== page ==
Bangladeshi buyers were largely away from purchasing imported ferrous scrap. Steel demand and prices in the country remain silent amid the COVID-19-related lockdown until Aug 5. Large-scale steelmakers have increased the production of oxygen and diverted it for medical use.
Most offices, industries, and factories are either closed or operating with a limited workforce.
Ferrous scrap inventories are piled up with most mills resulting in a lack of buying interest. Steel consumption also dropped significantly due to a pause in construction activities. Work at government infrastructure project sites, however, continues.
The daily Davis Index for containerized shredded, Monday, settled at $550/mt cfr Chattogram. Most sellers were only interested to sell in Pakistan where prices were more lucrative than other South Asian markets.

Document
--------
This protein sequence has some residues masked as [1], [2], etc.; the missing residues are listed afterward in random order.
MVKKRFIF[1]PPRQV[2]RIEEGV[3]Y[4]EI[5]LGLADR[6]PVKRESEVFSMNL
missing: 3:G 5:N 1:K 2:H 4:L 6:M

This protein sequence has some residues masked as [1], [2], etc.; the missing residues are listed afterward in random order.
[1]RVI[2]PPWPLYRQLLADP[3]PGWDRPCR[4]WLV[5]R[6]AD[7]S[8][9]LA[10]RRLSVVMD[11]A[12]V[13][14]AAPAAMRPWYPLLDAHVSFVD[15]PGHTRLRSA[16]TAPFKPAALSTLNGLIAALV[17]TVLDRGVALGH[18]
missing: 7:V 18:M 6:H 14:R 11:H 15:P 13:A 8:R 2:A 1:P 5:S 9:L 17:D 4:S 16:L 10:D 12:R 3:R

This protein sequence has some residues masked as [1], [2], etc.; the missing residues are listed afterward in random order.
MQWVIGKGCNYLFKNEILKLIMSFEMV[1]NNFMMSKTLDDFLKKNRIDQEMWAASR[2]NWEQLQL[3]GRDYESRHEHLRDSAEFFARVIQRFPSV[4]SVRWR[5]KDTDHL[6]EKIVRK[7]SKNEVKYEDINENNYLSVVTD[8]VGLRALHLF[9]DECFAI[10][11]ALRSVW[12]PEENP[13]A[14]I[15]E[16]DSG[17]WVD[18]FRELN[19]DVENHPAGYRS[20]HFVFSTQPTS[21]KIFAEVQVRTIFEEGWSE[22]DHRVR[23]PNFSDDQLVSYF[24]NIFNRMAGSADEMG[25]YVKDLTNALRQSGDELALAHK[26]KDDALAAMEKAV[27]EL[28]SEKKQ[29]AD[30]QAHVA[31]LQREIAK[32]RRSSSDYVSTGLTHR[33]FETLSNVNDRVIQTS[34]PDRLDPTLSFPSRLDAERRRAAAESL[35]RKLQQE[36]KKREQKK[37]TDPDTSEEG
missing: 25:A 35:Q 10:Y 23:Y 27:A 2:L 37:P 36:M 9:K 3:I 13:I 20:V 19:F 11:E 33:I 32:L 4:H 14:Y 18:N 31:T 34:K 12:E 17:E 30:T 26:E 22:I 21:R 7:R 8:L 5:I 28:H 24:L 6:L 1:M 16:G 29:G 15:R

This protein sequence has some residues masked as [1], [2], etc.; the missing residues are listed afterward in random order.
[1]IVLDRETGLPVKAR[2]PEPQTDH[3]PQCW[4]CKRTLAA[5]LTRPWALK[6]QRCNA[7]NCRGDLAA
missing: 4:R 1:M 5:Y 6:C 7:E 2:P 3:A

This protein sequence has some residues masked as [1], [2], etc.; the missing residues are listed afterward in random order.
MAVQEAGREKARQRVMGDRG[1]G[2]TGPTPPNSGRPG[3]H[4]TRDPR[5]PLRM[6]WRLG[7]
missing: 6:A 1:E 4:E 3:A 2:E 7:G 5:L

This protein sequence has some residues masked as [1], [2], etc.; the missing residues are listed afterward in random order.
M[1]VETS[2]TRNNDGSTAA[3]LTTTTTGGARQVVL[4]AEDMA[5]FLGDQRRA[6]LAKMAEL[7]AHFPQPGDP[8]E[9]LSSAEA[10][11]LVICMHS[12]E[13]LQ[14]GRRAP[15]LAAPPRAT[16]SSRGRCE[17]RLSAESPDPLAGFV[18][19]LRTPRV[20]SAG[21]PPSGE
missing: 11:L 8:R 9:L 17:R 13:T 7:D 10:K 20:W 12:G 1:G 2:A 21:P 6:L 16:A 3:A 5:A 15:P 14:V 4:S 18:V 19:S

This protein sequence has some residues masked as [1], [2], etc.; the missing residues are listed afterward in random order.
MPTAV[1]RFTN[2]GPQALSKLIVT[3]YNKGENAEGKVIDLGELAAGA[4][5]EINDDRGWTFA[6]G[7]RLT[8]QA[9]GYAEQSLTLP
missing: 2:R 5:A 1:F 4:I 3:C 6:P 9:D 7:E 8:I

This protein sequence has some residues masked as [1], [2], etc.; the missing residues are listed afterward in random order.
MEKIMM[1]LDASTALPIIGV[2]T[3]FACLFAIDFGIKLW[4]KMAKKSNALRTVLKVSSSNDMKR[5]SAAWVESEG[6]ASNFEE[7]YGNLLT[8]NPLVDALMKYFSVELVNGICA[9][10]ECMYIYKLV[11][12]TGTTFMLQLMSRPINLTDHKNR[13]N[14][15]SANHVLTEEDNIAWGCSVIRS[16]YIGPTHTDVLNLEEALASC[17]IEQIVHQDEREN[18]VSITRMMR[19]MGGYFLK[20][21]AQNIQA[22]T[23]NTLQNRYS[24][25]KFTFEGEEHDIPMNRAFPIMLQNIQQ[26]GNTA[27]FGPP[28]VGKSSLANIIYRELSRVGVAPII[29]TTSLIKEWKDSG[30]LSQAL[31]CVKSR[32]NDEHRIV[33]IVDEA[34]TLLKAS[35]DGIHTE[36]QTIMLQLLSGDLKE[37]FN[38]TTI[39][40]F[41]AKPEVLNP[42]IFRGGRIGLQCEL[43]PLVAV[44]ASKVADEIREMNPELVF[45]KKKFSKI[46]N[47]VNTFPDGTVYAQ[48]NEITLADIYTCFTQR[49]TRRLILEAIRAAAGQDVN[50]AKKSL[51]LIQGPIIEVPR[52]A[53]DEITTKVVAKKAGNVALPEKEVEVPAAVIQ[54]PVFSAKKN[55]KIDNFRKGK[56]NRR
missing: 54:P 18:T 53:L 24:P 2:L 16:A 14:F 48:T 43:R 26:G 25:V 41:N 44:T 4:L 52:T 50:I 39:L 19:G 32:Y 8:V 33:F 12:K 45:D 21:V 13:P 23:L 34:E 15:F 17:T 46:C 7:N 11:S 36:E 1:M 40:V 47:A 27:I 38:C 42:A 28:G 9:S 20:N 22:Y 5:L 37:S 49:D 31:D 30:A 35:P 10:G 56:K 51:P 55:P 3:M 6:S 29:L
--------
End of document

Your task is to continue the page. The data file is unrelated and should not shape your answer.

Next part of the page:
Only those mills with low inventories were in the market for ferrous scrap. These steelmakers lowered their bids by around $10/mt from the prior week.
In a silent market, the daily index for US-origin containerized HMS 1&2 (80:20) settled unchanged at $526.25/mt cfr Chattogram. The indexes for UK-origin and Australia-origin HMS 1&2 (80:20) were at $515/mt and $523/mt cfr Chattogram, respectively, also flat.
The daily Davis Index for HMS 1&2 (80:20) from Latin America, Friday, was unchanged at $510/mt cfr Chattogram. Bids were in the range of $500-505/mt cfr Chattogram following the softness in global scrap prices.
Domestic steel prices for rebar and billet were unchanged. A sharp rise in ship vessels prices, which reached $620-630/ldt, forced Bangladeshi recyclers to offer domestic rolling and melting scrap at firm prices. Offers for scrapped vessels are higher by $10-20/ldt from a week ago.